Trump Winery 2008 Blanc de Noirs Named in Top 10 US Sparkling Wines by

Dec 12


In preparation for the holidays, set out to find the best sparkling wines in the United States.  In their findings, Trump Winery’s

2008 Blanc de Noirs was named in their list of Top Ten American sparkling wines. is an online guide to dining, hotels, travel and lifestyle for readers in search of the best across the world.

The 2008 Blanc de Noir is made via Méthode Champenoise with 100% Pinot Noir grapes. After a combination of stainless steel and French oak barrel aging, the wine gains complexity by aging on the lees in the bottle for a minimum of 3 years.  At disgorging, a low dosage is added to balance acidity and improve mouth feel.  The wine exhibits savory flavors of toast, coffee, caramel and honey with a background of lemon and malt. rated the Kluge SP Rose 2008 methode champenoise in their top ten picks for Thanksgiving in 2011, after the winery was acquired by Donald Trump.

For the methodology of their ratings, according to Barnaby Hughes of, most wines are tasted by Alain Gayot, the publisher, who assigns ratings and makes the final selection for each top ten list. “How do we choose what goes on the list? It largely depends on what samples we receive. Wines are also chosen for high ratings and with an eye towards variety. Thus, Trump is one of the best sparkling wine producers we’ve come across outside of California that is willing to send samples.” He adds that wines are not tasted blind.


Paschina, Morton Named to V&WM’s “20 Most Admired People” List

Dec 06

Luca Paschina, General Manager and Winemaker of Barboursville Vineyards, and Lucie   Morton, a longtime viticulture consultant based in Virginia, were two Virginians among a total list of 20 people named in Vineyard & Winery Management (V&WM) magazine’s “20 Most Admired People in the North American Wine Industry.” 

 Speaking about the recognition Governor McDonnell said, “I’m pleased to learn about this new significant milestone forVirginia’s wine industry and the personal recognition for Luca and Lucie.  It’s been a privilege to have worked with Luca and Lucie during the last four years, and I am grateful for all they have done to help elevate the Virginia wine industry both nationally and internationally.”

Correction on Review of Cattell Book on Wines of Eastern N. America

Dec 02

On November 24th this site printed a review on the upcoming new reference work by Hudson Cattell titled Wines of Eastern North America Post-Prohibition to the Present. I stated that the book had no index, but in fact it does. Combined with appendicies, chapter notes, and a bibliography, this makes the book a valuable reference work on the subject. My apologies to the author for this mistake.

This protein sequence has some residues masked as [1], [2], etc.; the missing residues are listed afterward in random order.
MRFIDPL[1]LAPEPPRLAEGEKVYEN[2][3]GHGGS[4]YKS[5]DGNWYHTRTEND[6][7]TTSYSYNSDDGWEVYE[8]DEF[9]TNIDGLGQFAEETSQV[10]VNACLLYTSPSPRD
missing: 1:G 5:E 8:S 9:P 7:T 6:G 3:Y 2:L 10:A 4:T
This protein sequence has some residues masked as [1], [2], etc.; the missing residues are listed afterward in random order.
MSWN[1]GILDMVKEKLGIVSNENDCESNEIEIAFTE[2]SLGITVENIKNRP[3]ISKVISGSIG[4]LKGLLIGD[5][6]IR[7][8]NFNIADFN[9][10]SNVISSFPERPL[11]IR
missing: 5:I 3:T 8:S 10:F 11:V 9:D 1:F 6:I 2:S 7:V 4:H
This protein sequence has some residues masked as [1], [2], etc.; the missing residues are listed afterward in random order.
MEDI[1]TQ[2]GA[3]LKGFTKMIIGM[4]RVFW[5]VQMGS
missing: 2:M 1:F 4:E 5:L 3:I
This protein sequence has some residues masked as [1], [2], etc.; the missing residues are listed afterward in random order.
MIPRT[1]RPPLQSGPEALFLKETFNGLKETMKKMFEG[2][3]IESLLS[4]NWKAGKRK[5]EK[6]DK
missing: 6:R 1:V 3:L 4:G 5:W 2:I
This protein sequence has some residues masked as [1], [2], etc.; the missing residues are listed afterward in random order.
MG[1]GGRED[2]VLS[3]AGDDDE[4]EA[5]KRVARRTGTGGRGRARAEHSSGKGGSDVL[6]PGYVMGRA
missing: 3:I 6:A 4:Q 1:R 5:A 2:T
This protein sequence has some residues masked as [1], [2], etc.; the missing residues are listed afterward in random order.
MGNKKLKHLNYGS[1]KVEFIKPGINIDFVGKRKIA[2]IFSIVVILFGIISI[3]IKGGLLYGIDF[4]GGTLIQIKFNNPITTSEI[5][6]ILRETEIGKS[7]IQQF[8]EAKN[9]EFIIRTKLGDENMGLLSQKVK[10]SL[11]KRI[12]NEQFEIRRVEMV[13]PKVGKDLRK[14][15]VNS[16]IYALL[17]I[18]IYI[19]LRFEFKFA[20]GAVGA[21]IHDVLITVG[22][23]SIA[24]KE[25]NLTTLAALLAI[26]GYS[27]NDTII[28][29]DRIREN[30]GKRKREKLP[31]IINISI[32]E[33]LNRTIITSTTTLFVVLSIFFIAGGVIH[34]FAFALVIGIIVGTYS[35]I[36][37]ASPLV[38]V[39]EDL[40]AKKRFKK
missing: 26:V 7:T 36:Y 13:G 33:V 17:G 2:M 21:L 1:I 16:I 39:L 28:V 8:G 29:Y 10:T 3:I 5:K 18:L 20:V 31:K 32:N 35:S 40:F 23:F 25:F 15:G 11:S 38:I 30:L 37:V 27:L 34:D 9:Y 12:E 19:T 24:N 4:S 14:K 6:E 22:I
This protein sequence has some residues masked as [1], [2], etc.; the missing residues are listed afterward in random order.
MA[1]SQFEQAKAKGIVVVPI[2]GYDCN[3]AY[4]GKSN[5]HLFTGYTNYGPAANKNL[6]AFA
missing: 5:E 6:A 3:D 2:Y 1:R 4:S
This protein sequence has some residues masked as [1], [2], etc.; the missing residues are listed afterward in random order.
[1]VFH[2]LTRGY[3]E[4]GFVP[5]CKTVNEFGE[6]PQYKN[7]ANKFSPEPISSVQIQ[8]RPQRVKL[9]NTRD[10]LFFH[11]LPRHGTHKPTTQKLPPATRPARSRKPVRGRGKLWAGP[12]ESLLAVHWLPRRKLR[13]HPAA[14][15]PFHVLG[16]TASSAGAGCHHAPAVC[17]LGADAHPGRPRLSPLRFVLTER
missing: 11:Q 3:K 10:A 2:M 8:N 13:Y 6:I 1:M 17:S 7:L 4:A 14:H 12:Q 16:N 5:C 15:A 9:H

Virginia Wine Increasingly Trendy, Cited in Recent Articles

Dec 02

On November 24th, the Washington Post magazine printed a cover story 12-page article by Dana Milbank, a political columnist for the newspaper, titled “Virginia’s Wine Renaissance” (disclosure: Milbank referenced Beyond Jefferson’s Vines by this author as a source).

“Here in the Mid-Atlantic, a petite Bordeaux is taking place,” he remarks, while at the same time noting that “independent experts I spoke to generally agree that many Virginia wineries are still making wine that ranges from unremarkable to unpleasant.” He focuses the article, and his interviews, on the top 20 wineries in the state (by his own reckoning).

Interviews include Rutger de Vink of RdV Vineyards, Jim Dolphin of Delaplane Cellars, Jeff White of Glen Manor Vineyards, and the sommelier of the Inn at Little Washington, Jennifer Knowles.  The article also has an impressive variety of photos. Read the complete article online at:

Meanwhile, on Dec. 1st the Daily News of New York published an article titled “Virginia Is Making A Name For Itself As A Wine Destination” by Alex Palmer. The story mentions wineries across the state but focuses on those in the Hampton Roads/Tidewater region, and points out the link with Virginia heritage demonstrated by wineries like New Kent (use of heirloom building materials) and Philip Carter Winery (alluding to the first documentation of successful Virginia viticulture in 1762).

The article also explores the link between local food and wine, as with the Dog and Oyster winery on the southern end of the Northern Neck, and the rise in aquaculture in the Chesapeake Bay. You can read more at: